PACFLEET CO Paparo Talks Combat Logistics, Chinese Coercion  

February 14, 2023 10:21 PM - Updated: February 16, 2023 3:58 PM
Naval Aircrewman (Helicopter) 3rd Class Taquan West, assigned to Helicopter Sea Combat Squadron (HSC) 5, keeps watch over the Nimitz-class aircraft carrier USS George H.W. Bush (CVN-77) and the fast combat support ship USNS Arctic (T-AOE-8) on June 28, 2022. US Navy Photo

SAN DIEGO – The U.S. Navy needs to shed 20 years of how it rearmed and repaired its fleet and prepare for a future of increased risk and contested logistics, the commander of the U.S. Pacific Fleet said Tuesday.

The old way the U.S. moved material forward in the most cost-effective manner is no longer sufficient for how the Navy and Marines will fight in the future, said Adm. Samuel Paparo, citing the worldwide proliferation of guided weapons and satellite surveillance.

“Operating in uncontested environments our logistics enterprises operate on business principles. Those business principles were to resupply the force at maximum efficiency so that the American taxpayer dollar could be applied to combat power at the greatest point of need,” he said during a keynote at the WEST 2023 conference co-hosted by the U.S. Naval Institute and AFCEA.
“In our operational plans for high-end combat, we’ve got to think less in terms of maximum efficiency and more in terms of maximum effectiveness.”

The reality of vulnerable supply lines for naval units forward and the difficulty repairing and rearming ships forward has become a tricky problem set for the Navy and the Marines that are shaping concepts to fight spread across the sea.

“The country is facing the prospect of combat loss and we must be clear-eyed about that,” Paparo said.
“We no longer have the sanctuary of time and distance from adversary weapons.”

While the services have said their new emerging concepts like Distributed Maritime Operations (DMO) and Expeditionary Advanced Base Operations (EABO) are meant to be used in any geography, the ultimate challenge is the vast distances in the Pacific. Marines and surface ships in the Western Pacific will have to operate under a web of Chinese ballistic missiles and will have to remain concealed while still striking targets.

The basic tenets of DMO would have ships operating at extreme distances and hitting their targets simultaneously while remaining hidden.

Adm. Samuel Paparo, commander of U.S. Pacific Fleet, addresses the crew of the Arleigh Burke-class destroyer USS Hopper (DDG-70) following the completion of their maintenance availability on June 29, 2021. US Navy Photo

“The idea of [DMO] is this notion that we’re going to sail at such a distance and in such a formation that we don’t present ourselves as an obvious military formation that brings to their enemy fires, but while still maintaining the ability to provide mutual support to one another,” Paparo said.

The Marines’ EABO concept would have small units land ashore with anti-ship weapons or create an expeditionary landing site for fighters with the ability to move to other locations throughout the battlefield quickly. Making the effort work will require a combination of pre-positioning material and quickly flowing supplies across thousands of miles of ocean.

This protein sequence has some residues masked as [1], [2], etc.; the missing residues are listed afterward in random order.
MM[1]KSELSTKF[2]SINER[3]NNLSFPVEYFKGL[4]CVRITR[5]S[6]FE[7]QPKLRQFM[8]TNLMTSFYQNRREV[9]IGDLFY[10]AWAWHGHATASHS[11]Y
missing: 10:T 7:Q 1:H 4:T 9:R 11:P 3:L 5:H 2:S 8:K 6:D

“For most people use a sustainment and they think root logistics,” Paparo said.
“It’s also repair activities. It’s also rearming activities. It’s also… medical capabilities.”

Answering a question on fixing battle-damaged ships, Paparo described an “arc of contested sustainment that is not precisely at the zone of fire but nor is it back way in the rear where you would normally expect to be able to execute those activities in a sanctuary.”

For example, Paparo described flyaway repair teams that could meet battle-damaged ships for repairs, “including equipment that can be transported to the point of need to execute those repairs quickly and to get units back into the fight,” he said.

Paparo said the fleet had experimented with rearming ships at sea and flyaway repair teams at the recent Valiant Shield and Rim of the Pacific exercise series.

The logistics conversation came as Paparo outlined the growing boldness of Chinese actions in the Western Pacific citing the recent lasing of a Philippine Coast Guard vessel on a resupply mission by a Chinese ship and the continued ballistic missile testing and air and sea exercises around Taiwan.

“We are living in consequential times, a period of intense competition and high stakes,” he said.
“We cannot normalize this intentional malign behavior by the PRC and the Chinese Communist Party, which we see in the form of territorial aggression against its neighbors, including consistently failing to adhere to [maritime and rules of the road] with unprofessional and unsafe behavior at sea.”

Sam LaGrone

Sam LaGrone

Sam LaGrone is the editor of USNI News. He has covered legislation, acquisition and operations for the Sea Services since 2009 and spent time underway with the U.S. Navy, U.S. Marine Corps and the Canadian Navy.
Follow @samlagrone

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